Titusville High School - Optimist Yearbook (Titusville, PA)

 - Class of 1933

Page 1 of 140


Titusville High School - Optimist Yearbook (Titusville, PA) online yearbook collection, 1933 Edition, Cover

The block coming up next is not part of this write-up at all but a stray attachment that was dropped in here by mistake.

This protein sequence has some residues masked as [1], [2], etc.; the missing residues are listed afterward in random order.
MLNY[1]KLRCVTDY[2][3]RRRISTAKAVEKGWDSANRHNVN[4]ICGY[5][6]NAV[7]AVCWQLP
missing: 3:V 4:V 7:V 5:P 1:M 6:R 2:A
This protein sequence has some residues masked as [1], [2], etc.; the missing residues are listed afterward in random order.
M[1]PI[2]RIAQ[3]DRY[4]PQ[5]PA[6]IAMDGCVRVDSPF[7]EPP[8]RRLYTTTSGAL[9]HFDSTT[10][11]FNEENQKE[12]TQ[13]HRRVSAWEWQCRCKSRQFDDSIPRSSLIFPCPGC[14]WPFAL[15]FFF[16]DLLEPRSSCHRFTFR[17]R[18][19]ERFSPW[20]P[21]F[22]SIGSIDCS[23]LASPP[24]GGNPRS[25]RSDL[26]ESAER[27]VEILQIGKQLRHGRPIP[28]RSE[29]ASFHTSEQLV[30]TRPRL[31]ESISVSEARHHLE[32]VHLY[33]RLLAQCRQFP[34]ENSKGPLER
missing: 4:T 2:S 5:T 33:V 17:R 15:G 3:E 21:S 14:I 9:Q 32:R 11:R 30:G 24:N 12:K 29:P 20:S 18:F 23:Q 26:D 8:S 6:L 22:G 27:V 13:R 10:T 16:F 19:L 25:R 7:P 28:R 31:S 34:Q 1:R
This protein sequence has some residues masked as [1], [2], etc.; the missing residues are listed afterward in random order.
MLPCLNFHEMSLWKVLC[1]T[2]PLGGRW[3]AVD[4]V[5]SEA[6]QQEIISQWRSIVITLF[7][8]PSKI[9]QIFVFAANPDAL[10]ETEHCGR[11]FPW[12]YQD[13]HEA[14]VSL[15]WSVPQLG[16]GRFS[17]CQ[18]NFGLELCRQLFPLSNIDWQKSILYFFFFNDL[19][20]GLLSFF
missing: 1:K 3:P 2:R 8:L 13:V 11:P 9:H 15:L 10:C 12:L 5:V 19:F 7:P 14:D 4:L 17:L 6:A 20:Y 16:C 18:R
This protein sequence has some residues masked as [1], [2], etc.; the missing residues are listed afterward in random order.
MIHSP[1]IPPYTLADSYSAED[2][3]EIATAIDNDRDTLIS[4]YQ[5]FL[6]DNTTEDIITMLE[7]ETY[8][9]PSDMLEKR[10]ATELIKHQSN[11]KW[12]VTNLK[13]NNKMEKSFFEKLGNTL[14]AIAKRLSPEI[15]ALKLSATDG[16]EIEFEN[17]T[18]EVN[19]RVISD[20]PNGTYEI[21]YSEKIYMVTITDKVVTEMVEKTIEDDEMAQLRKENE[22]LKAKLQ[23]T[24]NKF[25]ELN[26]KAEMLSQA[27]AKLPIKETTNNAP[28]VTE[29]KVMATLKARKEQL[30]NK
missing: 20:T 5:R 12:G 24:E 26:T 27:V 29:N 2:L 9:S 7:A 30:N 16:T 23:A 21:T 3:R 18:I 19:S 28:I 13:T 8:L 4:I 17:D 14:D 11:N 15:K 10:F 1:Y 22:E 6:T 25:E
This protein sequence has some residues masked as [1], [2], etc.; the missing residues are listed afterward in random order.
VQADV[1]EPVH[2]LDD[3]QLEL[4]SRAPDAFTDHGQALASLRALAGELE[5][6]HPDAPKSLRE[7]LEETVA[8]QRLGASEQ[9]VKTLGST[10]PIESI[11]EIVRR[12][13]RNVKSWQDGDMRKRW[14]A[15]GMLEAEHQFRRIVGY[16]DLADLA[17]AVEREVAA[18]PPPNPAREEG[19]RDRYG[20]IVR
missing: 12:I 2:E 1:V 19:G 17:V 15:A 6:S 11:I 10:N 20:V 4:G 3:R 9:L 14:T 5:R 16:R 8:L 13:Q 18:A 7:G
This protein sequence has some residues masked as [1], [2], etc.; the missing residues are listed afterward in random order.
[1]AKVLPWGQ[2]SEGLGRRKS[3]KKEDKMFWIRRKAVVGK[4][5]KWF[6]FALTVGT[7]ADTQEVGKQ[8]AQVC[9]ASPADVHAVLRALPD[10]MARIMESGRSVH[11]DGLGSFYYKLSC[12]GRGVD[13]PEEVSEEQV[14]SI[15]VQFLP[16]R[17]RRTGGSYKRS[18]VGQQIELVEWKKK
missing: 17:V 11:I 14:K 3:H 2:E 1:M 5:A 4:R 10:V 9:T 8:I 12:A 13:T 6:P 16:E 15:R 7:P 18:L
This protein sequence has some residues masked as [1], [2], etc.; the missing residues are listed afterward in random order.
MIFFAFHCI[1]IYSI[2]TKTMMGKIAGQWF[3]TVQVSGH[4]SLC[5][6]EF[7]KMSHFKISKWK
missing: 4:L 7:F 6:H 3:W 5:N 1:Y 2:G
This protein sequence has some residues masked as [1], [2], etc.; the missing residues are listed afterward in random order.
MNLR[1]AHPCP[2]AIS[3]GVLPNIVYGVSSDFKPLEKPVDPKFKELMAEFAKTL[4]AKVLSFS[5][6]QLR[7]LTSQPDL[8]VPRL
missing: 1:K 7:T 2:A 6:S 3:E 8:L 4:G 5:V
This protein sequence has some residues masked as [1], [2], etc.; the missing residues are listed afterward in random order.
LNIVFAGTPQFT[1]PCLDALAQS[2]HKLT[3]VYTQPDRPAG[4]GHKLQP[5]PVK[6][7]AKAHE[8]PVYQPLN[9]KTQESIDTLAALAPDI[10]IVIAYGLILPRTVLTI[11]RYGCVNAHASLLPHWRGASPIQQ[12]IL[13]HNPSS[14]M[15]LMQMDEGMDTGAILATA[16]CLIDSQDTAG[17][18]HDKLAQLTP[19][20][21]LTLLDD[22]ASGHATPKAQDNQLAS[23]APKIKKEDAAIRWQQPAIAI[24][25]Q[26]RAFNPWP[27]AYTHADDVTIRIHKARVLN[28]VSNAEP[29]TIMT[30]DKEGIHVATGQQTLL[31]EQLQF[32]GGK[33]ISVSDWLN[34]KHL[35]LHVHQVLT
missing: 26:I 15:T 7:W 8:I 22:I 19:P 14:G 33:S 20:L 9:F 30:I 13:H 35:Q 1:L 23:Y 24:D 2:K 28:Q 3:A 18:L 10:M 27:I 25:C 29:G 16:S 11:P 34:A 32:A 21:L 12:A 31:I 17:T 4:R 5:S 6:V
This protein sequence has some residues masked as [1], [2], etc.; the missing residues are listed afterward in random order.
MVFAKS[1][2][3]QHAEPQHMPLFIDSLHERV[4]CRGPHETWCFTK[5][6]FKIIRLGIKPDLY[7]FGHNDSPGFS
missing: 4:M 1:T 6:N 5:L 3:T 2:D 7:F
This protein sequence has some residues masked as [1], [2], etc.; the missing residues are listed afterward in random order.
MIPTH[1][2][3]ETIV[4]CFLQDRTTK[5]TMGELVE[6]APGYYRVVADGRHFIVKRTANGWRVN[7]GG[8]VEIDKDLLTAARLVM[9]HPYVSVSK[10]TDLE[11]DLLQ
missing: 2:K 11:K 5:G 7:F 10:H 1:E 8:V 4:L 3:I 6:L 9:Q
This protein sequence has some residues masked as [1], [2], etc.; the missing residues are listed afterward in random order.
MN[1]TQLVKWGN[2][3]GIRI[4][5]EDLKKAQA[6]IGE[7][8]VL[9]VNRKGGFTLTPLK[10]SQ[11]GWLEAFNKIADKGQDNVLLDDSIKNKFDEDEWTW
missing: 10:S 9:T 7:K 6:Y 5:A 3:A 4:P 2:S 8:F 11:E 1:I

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Text from Pages 1 - 140 of the 1933 volume: